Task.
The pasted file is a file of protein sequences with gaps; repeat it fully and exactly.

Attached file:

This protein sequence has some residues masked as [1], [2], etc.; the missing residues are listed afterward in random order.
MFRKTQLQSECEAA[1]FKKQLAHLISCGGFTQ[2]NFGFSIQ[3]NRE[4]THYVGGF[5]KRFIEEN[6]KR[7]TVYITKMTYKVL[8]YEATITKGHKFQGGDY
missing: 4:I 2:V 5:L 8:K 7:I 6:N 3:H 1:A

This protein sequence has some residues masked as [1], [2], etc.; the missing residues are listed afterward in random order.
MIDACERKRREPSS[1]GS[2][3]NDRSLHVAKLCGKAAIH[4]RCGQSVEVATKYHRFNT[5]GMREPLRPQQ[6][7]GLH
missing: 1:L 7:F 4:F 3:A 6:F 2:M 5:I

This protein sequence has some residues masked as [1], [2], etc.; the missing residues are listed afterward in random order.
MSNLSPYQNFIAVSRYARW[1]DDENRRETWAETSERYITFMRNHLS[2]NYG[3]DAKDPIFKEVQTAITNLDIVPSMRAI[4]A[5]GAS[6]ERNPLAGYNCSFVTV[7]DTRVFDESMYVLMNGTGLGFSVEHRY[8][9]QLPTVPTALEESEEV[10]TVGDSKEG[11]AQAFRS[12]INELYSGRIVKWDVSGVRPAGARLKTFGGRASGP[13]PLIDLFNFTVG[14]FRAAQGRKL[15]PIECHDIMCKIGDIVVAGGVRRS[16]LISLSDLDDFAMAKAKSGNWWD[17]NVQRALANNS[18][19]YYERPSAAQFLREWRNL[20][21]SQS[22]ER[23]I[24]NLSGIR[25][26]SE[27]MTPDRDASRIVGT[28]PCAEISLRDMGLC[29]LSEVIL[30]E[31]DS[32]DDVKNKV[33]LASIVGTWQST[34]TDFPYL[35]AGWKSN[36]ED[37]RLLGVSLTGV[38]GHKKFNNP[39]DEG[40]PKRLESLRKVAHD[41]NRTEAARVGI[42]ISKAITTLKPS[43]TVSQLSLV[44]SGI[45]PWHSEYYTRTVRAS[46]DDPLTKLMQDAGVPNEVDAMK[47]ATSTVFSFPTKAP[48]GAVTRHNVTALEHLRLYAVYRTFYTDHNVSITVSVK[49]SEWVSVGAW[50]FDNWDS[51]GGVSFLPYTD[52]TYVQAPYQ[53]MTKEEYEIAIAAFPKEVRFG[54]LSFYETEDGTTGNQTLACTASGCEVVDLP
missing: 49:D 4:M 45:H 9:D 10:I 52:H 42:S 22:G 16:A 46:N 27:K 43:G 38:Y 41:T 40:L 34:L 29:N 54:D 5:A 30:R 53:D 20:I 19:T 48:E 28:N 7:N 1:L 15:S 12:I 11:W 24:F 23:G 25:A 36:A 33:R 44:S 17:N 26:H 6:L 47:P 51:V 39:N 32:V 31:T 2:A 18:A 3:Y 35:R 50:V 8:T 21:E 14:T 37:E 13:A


This protein sequence has some residues masked as [1], [2], etc.; the missing residues are listed afterward in random order.
MFRKTQLQSECEAA[1]FKKQLAHLISCGGFTQ[2]NFGFSIQ[3]NRE[4]THYVGGF[5]KRFIEEN[6]KR[7]TVYITKMTYKVL[8]YEATITKGHKFQGGDY
missing: 4:I 2:V 5:L 8:K 7:I 6:N 3:H 1:A

This protein sequence has some residues masked as [1], [2], etc.; the missing residues are listed afterward in random order.
MIDACERKRREPSS[1]GS[2][3]NDRSLHVAKLCGKAAIH[4]RCGQSVEVATKYHRFNT[5]GMREPLRPQQ[6][7]GLH
missing: 1:L 7:F 4:F 3:A 6:F 2:M 5:I

This protein sequence has some residues masked as [1], [2], etc.; the missing residues are listed afterward in random order.
MSNLSPYQNFIAVSRYARW[1]DDENRRETWAETSERYITFMRNHLS[2]NYG[3]DAKDPIFKEVQTAITNLDIVPSMRAI[4]A[5]GAS[6]ERNPLAGYNCSFVTV[7]DTRVFDESMYVLMNGTGLGFSVEHRY[8][9]QLPTVPTALEESEEV[10]TVGDSKEG[11]AQAFRS[12]INELYSGRIVKWDVSGVRPAGARLKTFGGRASGP[13]PLIDLFNFTVG[14]FRAAQGRKL[15]PIECHDIMCKIGDIVVAGGVRRS[16]LISLSDLDDFAMAKAKSGNWWD[17]NVQRALANNS[18][19]YYERPSAAQFLREWRNL[20][21]SQS[22]ER[23]I[24]NLSGIR[25][26]SE[27]MTPDRDASRIVGT[28]PCAEISLRDMGLC[29]LSEVIL[30]E[31]DS[32]DDVKNKV[33]LASIVGTWQST[34]TDFPYL[35]AGWKSN[36]ED[37]RLLGVSLTGV[38]GHKKFNNP[39]DEG[40]PKRLESLRKVAHD[41]NRTEAARVGI[42]ISKAITTLKPS[43]TVSQLSLV[44]SGI[45]PWHSEYYTRTVRAS[46]DDPLTKLMQDAGVPNEVDAMK[47]ATSTVFSFPTKAP[48]GAVTRHNVTALEHLRLYAVYRTFYTDHNVSITVSVK[49]SEWVSVGAW[50]FDNWDS[51]GGVSFLPYTD[52]TYVQAPYQ[53]MTKEEYEIAIAAFPKEVRFG[54]LSFYETEDGTTGNQTLACTASGCEVVDLP
missing: 49:D 4:M 45:H 9:D 10:I 52:H 42:S 22:G 16:A 46:N 27:K 43:G 38:Y 41:T 40:L 34:L 29:N 54:D 5:A 30:R 53:D 20:I 19:T 48:E 28:N 7:N 1:L 15:S 12:I 11:W 24:F 23:G 25:A 36:A 33:R 44:S 17:N 26:H 6:L 47:P 51:V 39:N 32:V 31:T 2:A 18:A 3:Y 35:R 50:V 8:T 21:E 14:T 37:E 13:A